More generally, if you have a cash flow statement that is chronically negative, combined with high fixed expenses, hard choices may be necessary to balance your budget. Perhaps a car should be eliminated or a smaller house or different living environment. Maybe a cheaper phone, cable or internet plan would help. Depending on your age and driving history, it's possible that your auto insurance could be reduced, especially if you drive less and/or drive a less costly car. If credit card interest is a part of these fixed costs, besides trying to pay down the debt as quickly as possible, a call to your credit card company to reduce the interest rate might pay off, especially if your credit rating is good. Transferring the balance to another credit card sometimes is worthwhile, though usually if it's accompanied with increased discipline to limit further credit card usage.
Cash flow is so important because it has a large impact on whether a family's financial assets, and financial security, will rise or fall. A continually negative cash flow usually leads to increasing debt levels, while a regular positive cash flow often leads to declining debt levels and/or rising asset levels. The financial benchmark of net worth is the measure of a family's assets after accounting for their debts. This means tallying up the value of household assets (stocks, mutual funds, retirement accounts, checking accounts, etc.) and non-financial ones (such as house and car). Then add up all household debts and loans, including mortgage, auto loans, credit cards, student loans, and other debts. (There are many websites with available "net worth calculators," such as here.) Comparing assets to debts results in a figure of net worth and a benchmark that can be used to measure long-term progress. Ideally, we would like to see this number rise over the long-term, not necessarily every year, but at least over longer periods of 5, 10 or 20 years. (An exception is during retirement when assets are often used for living expenses, and in which a moderately-declining net worth is often appropriate.)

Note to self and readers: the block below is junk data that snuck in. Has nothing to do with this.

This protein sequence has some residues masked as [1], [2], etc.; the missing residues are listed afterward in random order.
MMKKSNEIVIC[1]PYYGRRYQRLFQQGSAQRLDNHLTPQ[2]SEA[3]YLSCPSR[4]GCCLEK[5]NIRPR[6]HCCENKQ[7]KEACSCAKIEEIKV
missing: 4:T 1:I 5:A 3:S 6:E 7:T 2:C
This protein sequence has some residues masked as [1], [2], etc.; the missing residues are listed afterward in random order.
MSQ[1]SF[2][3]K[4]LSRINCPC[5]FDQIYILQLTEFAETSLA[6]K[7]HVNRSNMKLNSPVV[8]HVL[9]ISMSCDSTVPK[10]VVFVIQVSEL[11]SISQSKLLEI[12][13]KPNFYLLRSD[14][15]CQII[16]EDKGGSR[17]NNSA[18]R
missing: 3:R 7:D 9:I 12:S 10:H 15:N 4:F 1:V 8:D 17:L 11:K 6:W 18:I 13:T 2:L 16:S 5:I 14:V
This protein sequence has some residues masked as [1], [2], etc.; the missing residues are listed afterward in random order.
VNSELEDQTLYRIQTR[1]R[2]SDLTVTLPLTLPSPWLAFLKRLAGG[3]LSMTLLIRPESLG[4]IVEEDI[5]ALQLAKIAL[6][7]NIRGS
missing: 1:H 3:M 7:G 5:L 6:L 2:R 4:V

Lastly, although the basics of measuring cash flow and net worth are rather simple, the solutions to dealing with declining or negative net worth or negative cash flow are often not simple. Every family is different and different solutions are often needed. There are many professional sources, including some free resources at consumer debt non-profit agencies that can provide guidance. But it is fairly certain that there is little downside to doing more regular analysis into the state of one's finances. Hopefully it will produce more knowledge and lead to improving long-term finances. If on the other hand, problems are revealed through such analysis, then efforts can be made to solve the problems. It is nearly certain that the problems will not go away on their own. In general, avoiding reality is not a great financial planning strategy.
As in many others of life, sometimes making a few changes can lead to big improvements.